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UK Savings Accounts that Finally Beat CPI Inflation

Personal_Finance / Savings Accounts Apr 18, 2018 - 11:58 AM GMT

By: MoneyFacts

Personal_Finance

At a time when savers are striving to get their nest egg to work harder for them, they may be disappointed to know that monthly interest accounts are failing to offer the same rates available as alternative interest payment options. So, while they may assume they are getting more interest, this may not always be the case. If annual interest is offered, it usually pays more than the monthly option.


Thankfully, savers should start to notice better rates overall in the market, as rate rises have outweighed cuts for 15 consecutive months, as moneyfacts.co.uk recorded 114 rate rises and 49 rate cuts in March. Around half (55) of the rises were for ISAs, but there were also 16 cuts counted.

Statistics that were released today show that the Consumer Price Index has fell to 2.5%. So finally, there are a handful of longer-term fixed rate savings accounts that can beat or match this figure*.

Rachel Springall, Finance Expert at moneyfacts.co.uk, said:

“Inflation is still having an impact on the true spending power of savers’ cash, but finally it has fallen to a level where longer term savers could now beat its impact. Consumers may be looking out for a way to boost their savings income, and one of the ways to do this is a monthly interest account. These accounts are useful for those who want to invest their deposit in a way that sees the interest earned continue to grow, rather than just on the account’s anniversary. Savers can then choose to reinvest their earnings, so that interest then applies to the total balance amassed.

“Unfortunately, there isn’t much choice when it comes to monthly interest accounts, and savers may even find that they pay lower rates than what can be achieved at the top of the market. There are some cases where the rates are not too dissimilar, such as Wyelands Bank’s two-year bond, paying 2.15% on its anniversary or 2.13% monthly. However, after a two-year period, a customer saving £10,000 in a 2.13% account would be £0.09 better off than if they chose the 2.15% yearly rate. With regards to easy access accounts, though, the best in the market for a monthly interest option pays just 0.01% shy of its annual rate, with RCI Bank UK paying 1.29% monthly, or 1.30% on its anniversary.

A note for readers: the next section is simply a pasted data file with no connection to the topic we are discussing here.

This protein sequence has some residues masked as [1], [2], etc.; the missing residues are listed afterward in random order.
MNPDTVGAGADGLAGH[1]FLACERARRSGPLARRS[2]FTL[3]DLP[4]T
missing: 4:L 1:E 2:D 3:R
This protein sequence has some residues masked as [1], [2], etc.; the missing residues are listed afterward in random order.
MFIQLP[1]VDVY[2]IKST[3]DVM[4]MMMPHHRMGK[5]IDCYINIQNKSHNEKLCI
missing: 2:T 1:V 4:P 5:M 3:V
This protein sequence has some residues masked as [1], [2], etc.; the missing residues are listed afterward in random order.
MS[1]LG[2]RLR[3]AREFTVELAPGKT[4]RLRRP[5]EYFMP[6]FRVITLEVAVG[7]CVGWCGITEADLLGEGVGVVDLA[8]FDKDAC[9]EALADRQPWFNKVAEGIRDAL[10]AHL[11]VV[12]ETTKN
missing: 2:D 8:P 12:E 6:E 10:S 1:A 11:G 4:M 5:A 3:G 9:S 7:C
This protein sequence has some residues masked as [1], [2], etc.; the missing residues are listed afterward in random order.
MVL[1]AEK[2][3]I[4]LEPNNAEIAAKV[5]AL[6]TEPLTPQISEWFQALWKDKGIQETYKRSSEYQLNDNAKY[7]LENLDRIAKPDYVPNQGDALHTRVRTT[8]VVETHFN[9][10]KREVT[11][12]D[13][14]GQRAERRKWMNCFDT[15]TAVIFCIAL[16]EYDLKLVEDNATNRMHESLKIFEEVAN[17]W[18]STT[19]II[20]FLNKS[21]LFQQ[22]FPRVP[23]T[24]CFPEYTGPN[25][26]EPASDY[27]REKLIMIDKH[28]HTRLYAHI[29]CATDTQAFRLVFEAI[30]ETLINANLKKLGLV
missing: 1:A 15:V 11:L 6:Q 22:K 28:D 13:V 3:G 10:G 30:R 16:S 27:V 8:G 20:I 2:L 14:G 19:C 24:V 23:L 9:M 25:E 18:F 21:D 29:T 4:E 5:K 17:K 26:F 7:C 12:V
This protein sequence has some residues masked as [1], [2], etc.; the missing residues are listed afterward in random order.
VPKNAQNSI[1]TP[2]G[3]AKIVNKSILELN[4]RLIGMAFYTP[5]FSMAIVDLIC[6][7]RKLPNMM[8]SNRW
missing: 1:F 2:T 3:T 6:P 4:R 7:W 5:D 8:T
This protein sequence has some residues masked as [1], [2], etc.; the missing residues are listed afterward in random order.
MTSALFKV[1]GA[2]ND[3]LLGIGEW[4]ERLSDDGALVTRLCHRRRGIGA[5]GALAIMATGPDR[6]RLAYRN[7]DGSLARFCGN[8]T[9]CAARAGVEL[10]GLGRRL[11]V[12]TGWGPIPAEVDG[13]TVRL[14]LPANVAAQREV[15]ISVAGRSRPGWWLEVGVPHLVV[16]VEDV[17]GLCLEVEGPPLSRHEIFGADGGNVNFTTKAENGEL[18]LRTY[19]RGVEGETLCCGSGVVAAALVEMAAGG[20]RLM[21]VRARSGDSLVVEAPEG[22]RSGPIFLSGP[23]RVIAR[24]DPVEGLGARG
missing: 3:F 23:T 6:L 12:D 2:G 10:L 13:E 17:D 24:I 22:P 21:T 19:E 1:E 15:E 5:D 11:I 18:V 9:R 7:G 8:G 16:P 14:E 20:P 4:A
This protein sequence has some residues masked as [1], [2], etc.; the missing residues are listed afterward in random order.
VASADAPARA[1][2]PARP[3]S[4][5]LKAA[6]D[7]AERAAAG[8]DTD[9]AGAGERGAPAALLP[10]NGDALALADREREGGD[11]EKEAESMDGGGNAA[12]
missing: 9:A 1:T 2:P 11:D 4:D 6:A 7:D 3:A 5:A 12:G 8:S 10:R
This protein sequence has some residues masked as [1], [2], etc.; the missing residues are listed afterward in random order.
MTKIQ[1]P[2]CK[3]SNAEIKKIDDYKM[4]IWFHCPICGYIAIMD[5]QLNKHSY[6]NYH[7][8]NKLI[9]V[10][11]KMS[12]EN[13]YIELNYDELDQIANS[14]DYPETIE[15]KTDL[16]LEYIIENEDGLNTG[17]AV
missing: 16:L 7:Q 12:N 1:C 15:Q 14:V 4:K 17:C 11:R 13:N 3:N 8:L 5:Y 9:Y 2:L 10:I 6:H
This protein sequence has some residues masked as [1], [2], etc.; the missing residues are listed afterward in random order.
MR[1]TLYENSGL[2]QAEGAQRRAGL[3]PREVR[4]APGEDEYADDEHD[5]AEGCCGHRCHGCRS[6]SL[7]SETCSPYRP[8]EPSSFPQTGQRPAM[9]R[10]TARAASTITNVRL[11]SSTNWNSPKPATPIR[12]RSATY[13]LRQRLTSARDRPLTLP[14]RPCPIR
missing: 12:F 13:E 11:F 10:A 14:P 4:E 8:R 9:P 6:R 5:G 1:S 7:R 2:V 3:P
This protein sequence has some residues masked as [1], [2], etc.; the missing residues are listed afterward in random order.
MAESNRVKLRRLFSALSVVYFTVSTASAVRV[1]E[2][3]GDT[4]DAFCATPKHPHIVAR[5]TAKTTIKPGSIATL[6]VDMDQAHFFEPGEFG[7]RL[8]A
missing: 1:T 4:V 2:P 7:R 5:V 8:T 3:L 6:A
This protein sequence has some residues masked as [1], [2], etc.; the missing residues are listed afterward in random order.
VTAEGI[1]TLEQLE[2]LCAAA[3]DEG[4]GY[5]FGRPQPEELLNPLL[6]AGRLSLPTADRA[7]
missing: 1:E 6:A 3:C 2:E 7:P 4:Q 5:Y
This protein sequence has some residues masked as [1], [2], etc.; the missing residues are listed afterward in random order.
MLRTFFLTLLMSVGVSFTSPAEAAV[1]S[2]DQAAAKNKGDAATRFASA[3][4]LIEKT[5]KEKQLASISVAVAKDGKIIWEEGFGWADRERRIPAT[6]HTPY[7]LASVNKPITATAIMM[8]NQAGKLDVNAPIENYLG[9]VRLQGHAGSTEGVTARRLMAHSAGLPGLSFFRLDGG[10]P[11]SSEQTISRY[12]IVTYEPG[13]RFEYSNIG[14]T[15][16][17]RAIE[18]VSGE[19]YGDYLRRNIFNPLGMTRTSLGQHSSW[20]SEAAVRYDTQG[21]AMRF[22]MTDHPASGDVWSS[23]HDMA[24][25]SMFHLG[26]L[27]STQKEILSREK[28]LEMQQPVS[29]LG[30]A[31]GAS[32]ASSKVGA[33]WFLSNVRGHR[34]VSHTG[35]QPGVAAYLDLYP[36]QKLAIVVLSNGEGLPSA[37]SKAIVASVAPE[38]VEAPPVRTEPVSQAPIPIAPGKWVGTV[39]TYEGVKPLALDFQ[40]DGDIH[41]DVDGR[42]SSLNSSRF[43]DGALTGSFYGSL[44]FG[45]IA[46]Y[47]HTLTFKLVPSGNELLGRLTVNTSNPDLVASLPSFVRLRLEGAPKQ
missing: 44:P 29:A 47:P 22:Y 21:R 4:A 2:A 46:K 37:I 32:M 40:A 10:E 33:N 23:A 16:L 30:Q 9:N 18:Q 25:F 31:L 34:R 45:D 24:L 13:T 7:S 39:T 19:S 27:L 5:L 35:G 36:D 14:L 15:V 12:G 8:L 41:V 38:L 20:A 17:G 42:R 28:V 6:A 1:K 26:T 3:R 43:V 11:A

“One of the main reasons why there are less monthly interest options is likely to be down to the cost of providing the service, and the payment of additional interest - in comparison to an account that pays interest yearly. Savers are also more likely to find a monthly interest account with a challenger bank than they are with a familiar high street brand.

“Thankfully, as a whole, savings rates are on the up, and with the continued murmurings of a base rate rise this year, it is expected for the market to move in a positive direction. In addition, the future for savings rates look much brighter thanks to the closure of Government lending schemes. However, savers won’t see an instant change, as lenders still have four years from their transaction date to lend out the funds. On the plus side, once this cash dries up, providers are expected to once again fight for savers’ attention.

"As rates are on the up, some savers may prefer not to lock their money away for the long-term, so they can easily move funds if the need arises. However, they might be missing out on some of the best rates we’ve seen since the start of 2018."

**Data Note: Please note that these savings product numbers only include deals that are available to all UK residents (this figure does not count each interest payment option for each account). Moneyfacts has chosen not to include products that have limited access, such as locals-only, high net-worth clients or linked products that require you to have an existing account to obtain headline rates. Moneyfacts has taken the view that as these accounts will not be available to your entire readership and their inclusion may be misleading to your readers by directing them to accounts they may not be entitled to. We do, of course, hold all this data should you require it. Our daily Moneyfacts savings rate monitoring started in July 2015 and is a record of live standard savings account changes, which include fixed rate bonds of all terms, all ISAs, notice accounts and no notice accounts.

www.moneyfacts.co.uk - The Money Search Engine

Moneyfacts.co.uk is the UK's leading independent provider of personal finance information. For the last 20 years, Moneyfacts' information has been the key driver behind many personal finance decisions, from the Treasury to the high street.

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